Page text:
Payments Network Dwolla Raises $16.5 Million Series C From Andreessen Horowitz & Others, Expands To San Francisco
Building new infrastructure for digital payments may not sound sexy, but it’s an area that’s ripe for innovation. The legacy payments networks in existence today are bogged down with outdated technology, slowing progress. Des Moines-based Dwolla decided that the way to innovate in payments was to essentially blow up the outdated infrastructure entirely and start over by building out a new network from scratch. Today, that work has scored the company $16.5 million in new funding, in a Series C led by Andreessen Horowitz. The company’s previous investors, Village Ventures, Thrive Capital, and Union Square Ventures also participated in the round. Dwolla is sometimes confused as an alternative to PayPal – and though it may compete with PayPal more directly on some initiatives, like MassPay which undercuts PayPal’s fees on a service business’ use in lieu of writing checks – that’s only a result of the new payments infrastructure the company has built, not the entire vision ...
Duedil Raises $5M For Open Data Platform To Conduct The Due Diligence Companies Need
Duedil has raised $5 million for its platform that uses open data to help companies conduct due diligence. The Series A round was led by Notion Capital. Also participating were Oak Investment Partners as well as Passion Capital and Spotify investor Shakil Khan. With the funding, Duedil is hiring data scientists and beefing up its resources for expansion. Duedil is a company that shows what innovation can come when governments open their data. That’s what has happened with Duedil, which directly benefits from open data policies in the United Kingdom and those emerging in the European Union. With open data, Duedil can link data from different sources, aggregate it and provide it free or soon to come, on a subscription basis. At its core, Duedil offers a data analytics and visualization engine. Using the service, for example, a corporate lawyer can research a company’s corporate structure. The lawyer can visualize in a mind-map the company’s shareholders and investments. Last fall, ...
Like A CarWoo For Used Cars, AutoRef Raises $850K Seed Round Led By European Car Buying Marketplace, AutoScout24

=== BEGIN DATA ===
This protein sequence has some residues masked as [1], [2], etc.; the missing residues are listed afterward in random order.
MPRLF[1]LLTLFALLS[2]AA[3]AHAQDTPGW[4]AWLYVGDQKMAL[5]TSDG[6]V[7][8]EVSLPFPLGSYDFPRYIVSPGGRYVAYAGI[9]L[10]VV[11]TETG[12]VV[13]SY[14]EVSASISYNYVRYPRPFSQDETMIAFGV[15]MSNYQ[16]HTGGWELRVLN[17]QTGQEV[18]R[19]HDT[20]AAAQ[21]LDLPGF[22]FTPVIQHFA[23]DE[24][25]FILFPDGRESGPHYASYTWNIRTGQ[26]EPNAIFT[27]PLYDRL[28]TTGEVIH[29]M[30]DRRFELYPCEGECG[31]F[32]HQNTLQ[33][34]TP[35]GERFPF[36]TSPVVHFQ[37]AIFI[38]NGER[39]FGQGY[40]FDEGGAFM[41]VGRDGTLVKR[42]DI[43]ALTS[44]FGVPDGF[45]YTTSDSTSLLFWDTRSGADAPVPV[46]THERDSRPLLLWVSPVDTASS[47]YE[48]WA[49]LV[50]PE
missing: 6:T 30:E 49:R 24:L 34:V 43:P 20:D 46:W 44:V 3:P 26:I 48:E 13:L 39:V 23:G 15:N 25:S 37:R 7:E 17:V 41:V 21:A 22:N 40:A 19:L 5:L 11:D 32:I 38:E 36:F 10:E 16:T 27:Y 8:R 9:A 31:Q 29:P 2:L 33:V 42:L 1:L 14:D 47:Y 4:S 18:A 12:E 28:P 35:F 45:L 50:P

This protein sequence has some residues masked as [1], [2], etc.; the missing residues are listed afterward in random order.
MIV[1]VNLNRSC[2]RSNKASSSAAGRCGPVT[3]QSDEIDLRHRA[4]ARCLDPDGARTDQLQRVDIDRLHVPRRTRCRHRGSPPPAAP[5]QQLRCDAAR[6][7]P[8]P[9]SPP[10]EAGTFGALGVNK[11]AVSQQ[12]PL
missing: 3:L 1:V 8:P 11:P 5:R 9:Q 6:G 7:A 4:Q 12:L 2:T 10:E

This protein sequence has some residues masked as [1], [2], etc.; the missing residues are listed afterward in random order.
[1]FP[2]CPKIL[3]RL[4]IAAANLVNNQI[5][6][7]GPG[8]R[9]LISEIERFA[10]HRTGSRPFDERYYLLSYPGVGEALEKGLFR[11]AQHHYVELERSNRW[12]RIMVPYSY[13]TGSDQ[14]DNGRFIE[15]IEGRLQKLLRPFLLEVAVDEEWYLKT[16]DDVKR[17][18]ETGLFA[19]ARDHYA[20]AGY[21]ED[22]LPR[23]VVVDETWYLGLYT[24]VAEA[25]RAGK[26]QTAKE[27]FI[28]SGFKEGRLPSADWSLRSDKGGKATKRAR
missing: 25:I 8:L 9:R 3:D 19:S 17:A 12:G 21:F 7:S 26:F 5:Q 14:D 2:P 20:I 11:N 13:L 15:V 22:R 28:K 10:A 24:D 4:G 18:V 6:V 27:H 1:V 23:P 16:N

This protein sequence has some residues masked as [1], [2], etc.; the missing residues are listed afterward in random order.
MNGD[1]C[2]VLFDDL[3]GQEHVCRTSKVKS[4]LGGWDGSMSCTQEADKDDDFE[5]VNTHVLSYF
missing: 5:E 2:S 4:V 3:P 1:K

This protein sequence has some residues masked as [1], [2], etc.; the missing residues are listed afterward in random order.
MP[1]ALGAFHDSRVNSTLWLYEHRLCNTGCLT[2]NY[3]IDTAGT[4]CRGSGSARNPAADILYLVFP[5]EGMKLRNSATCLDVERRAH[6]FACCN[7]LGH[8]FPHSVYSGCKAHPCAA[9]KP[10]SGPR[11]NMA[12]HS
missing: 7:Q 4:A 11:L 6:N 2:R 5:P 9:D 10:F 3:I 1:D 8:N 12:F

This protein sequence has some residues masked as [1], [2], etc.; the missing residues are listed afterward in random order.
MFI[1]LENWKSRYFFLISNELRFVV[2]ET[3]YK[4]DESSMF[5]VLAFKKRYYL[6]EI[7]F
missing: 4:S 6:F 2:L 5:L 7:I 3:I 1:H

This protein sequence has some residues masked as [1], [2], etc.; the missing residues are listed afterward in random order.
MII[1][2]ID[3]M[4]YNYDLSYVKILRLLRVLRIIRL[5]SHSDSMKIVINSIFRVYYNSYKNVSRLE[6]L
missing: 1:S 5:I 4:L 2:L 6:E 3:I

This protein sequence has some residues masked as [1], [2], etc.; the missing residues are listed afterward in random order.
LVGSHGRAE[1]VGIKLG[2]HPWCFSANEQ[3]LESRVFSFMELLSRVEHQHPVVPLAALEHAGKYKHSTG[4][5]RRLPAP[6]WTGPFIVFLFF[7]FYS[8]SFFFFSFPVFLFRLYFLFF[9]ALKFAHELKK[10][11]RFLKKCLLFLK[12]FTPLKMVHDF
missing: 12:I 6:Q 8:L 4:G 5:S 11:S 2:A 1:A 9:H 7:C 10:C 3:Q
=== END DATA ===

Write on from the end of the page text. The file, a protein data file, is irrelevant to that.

Pittsburgh-based startup AutoRef.com, which is something like a CarWoo for used vehicles, has raised $850,000 in seed funding. The round was led by an interesting, strategic investor: the large European online car marketplace, AutoScout24, which is owned by Deutsche Telekom. T-Venture, the venture arm of Deutsche Telekom, also participated in the round alongside Innovation Works, plus local angels and other investors.
SiSense Raises $10M For Data Analytics Platform That Gives Everyday User A Data Scientist's Tools
SiSense has raised $10 million from Battery Ventures for platform that targets the growing number of companies with terabaytes of data to analyze and visualize The round was led by Battery Ventures with participation from Opus Capital and Genesis Partners. SiSense uses what it calls the “ElastiCube,” a high-performance analytical database that leverages server technology to maximize machine RAM and CPU use. The package includes the database and data visualization software for showing the analysis. The software can be installed as software on the cloud or on premise. CEO Amit Bendov said the majority of customers prefer to use SiSense on premise where most of a company’s data resides. SiSense, founded in 2004, started with five employees who spent six years developing the SiSense platform. Today, the company has 37 employees and expects to have 70 people by the end of the year. The growth comes from SiSense capabilities to process data without the need to build out complex, on-premise ...
NanoSatisfi Raises $1.2M To Disrupt The Aerospace Industry With Small, Affordable Satellites
For years, Peter Platzer was pretty close to a stereotypical rocket scientist on Wall Street — he was trained as a high-energy physicist, but he spent most of his professional career in finance. But he told me he's always had an interest in space exploration, and now he's working on an aerospace startup called NanoSatisfi, which just raised $1.2 million in seed funding. Platzer said he avoided the industry in the past because it was slow and government-dominated, with little innovation. It took an enormous amount of time and money to launch satellites, which meant that the technology on those satellites lagged behind what was available on the ground.